Statutory Authority

§ 32.1-325 of the Code of Virginia.

Historical Notes

Derived from Virginia Register Volume 12, Issue 16, eff. July 1, 1996.

12VAC30-90-253. Extension request documentation.

In the written request for an extended repayment schedule, the provider shall document the need for an extended (beyond 30 days) repayment and submit a written proposal scheduling the dates and amounts of repayments. The provider must make payments in accordance with the proposed schedule while the schedule is pending approval. If DMAS approves the schedule, DMAS shall send the provider written notification of the approved repayment schedule, which shall be effective retroactive to the date the provider submitted the proposal.

Statutory Authority

§ 32.1-325 of the Code of Virginia and Item 319 (II) of Chapter 1073 of the 2000 Acts of Assembly.

Historical Notes

Derived from Virginia Register Volume 12, Issue 16, eff. July 1, 1996; amended, Virginia Register Volume 17, Issue 18, eff. July 1, 2001.

12VAC30-90-254. Interest charge on extended repayment.

A. Once an initial determination of overpayment has been made, DMAS shall undertake full recovery of such overpayment whether or not the provider disputes, in whole or in part, the initial determination of overpayment. If an appeal follows, interest shall be waived during the period of administrative appeal of an initial determination of overpayment.

B. Interest charges on the unpaid balance of any overpayment shall accrue pursuant to § 32.1-313 of the Code of Virginia from the date the director's determination becomes final.

C. The director's determination shall be deemed to be final on (i) the due date of any cost report filed by the provider indicating that an overpayment has occurred, or (ii) the issue date of any notice of overpayment, issued by DMAS, if the provider does not file an appeal, or (iii) the issue date of any administrative decision issued by DMAS after an informal fact finding conference, if the provider does not file an appeal, or (iv) the issue date of any administrative decision signed by the director, regardless of whether a judicial appeal follows. In any event, interest shall be waived if the overpayment is completely liquidated within 30 days of the date of the final determination. In cases in which a determination of overpayment has been judicially reversed, the provider shall be reimbursed that portion of the payment to which it is entitled, plus any applicable interest which the provider paid to DMAS.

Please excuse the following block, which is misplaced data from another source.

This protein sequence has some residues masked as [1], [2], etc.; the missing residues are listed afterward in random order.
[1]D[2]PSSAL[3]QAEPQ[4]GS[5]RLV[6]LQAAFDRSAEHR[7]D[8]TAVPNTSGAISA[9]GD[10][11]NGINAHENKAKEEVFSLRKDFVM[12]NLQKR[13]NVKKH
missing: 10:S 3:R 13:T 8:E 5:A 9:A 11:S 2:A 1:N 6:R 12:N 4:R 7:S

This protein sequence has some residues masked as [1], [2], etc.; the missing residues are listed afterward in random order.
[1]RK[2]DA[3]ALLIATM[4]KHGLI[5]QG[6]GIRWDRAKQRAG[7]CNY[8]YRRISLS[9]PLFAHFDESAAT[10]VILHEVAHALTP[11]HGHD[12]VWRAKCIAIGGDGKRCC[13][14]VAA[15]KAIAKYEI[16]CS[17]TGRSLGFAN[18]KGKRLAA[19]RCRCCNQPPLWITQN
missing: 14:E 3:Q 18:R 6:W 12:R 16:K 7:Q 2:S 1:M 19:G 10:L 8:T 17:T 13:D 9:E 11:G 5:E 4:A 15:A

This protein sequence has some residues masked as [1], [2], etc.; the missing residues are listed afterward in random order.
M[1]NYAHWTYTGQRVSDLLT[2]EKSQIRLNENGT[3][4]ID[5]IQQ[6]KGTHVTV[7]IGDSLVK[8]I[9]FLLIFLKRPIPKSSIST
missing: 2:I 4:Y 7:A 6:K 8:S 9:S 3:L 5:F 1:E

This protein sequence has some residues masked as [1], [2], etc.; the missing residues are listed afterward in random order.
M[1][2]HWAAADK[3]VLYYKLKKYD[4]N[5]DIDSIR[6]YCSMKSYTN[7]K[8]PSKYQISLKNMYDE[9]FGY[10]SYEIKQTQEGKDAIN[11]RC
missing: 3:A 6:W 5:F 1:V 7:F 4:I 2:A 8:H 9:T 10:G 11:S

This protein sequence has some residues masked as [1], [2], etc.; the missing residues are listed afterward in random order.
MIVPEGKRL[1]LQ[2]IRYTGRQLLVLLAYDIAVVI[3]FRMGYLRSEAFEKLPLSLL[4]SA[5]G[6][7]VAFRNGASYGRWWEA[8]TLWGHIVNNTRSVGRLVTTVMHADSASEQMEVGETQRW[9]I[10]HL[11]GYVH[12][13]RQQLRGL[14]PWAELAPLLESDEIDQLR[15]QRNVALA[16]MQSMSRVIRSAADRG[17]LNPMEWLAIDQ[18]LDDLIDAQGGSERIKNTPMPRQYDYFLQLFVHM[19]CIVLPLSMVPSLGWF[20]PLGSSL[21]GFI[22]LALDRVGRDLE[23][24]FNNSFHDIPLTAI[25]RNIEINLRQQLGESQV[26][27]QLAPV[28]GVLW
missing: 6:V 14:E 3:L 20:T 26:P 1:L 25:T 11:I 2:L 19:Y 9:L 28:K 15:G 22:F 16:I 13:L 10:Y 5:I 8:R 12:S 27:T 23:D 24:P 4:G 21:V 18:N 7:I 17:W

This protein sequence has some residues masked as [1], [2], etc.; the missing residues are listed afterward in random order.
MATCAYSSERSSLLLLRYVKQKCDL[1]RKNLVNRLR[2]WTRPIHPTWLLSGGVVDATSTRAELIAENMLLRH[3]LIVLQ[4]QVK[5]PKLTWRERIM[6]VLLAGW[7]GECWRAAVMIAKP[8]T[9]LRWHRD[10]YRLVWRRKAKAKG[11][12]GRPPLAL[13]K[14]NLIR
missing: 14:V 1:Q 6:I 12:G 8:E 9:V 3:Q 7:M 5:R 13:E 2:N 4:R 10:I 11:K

Statutory Authority

§ 32.1-325 of the Code of Virginia.

Historical Notes

Derived from Virginia Register Volume 12, Issue 16, eff. July 1, 1996.

12VAC30-90-255. [Reserved]. (Reserved)

12VAC30-90-257. Credit balance reporting.

A. Definitions. The following words and terms when used in this regulation shall have the following meanings unless the context clearly indicates otherwise:

"Claim" means a bill consistent with 12VAC30-20-180 submitted by a provider to the department for services furnished to a recipient.

"Credit balance" means an excess or overpayment made to a provider by Medicaid as a result of patient billings.

B. Credit balances may occur when a provider's reimbursement for services it provides exceeds the allowable amount or when the reimbursement has been for unallowable costs, resulting in an overpayment. Credit balances also may occur when a provider receives payments from Medicaid or another third party payer for the same services.

C. For a credit balance arising on a Medicaid claim within three years of the date paid by the department, the NF shall submit an adjustment claim. For credit balances arising on claims over three years old, the NF shall submit a check for the balance due and a copy of the original DMAS payment.

D. A periodic audit shall be conducted of an NF's claim adjustments of Medicaid credit balance data. NFs shall maintain an audit trail back to the underlying accounts receivable records supporting each claim adjusted for credit balances.

Statutory Authority

§ 32.1-325 of the Code of Virginia; 42 USC § 1396 et seq.

Historical Notes

Derived from Virginia Register Volume 19, Issue 18, eff. July 1, 2003; amended, Virginia Register Volume 32, Issue 6, eff. December 31, 2015.

12VAC30-90-258. [Reserved]. (Reserved)

12VAC30-90-260. (Repealed.)

Subpart XVI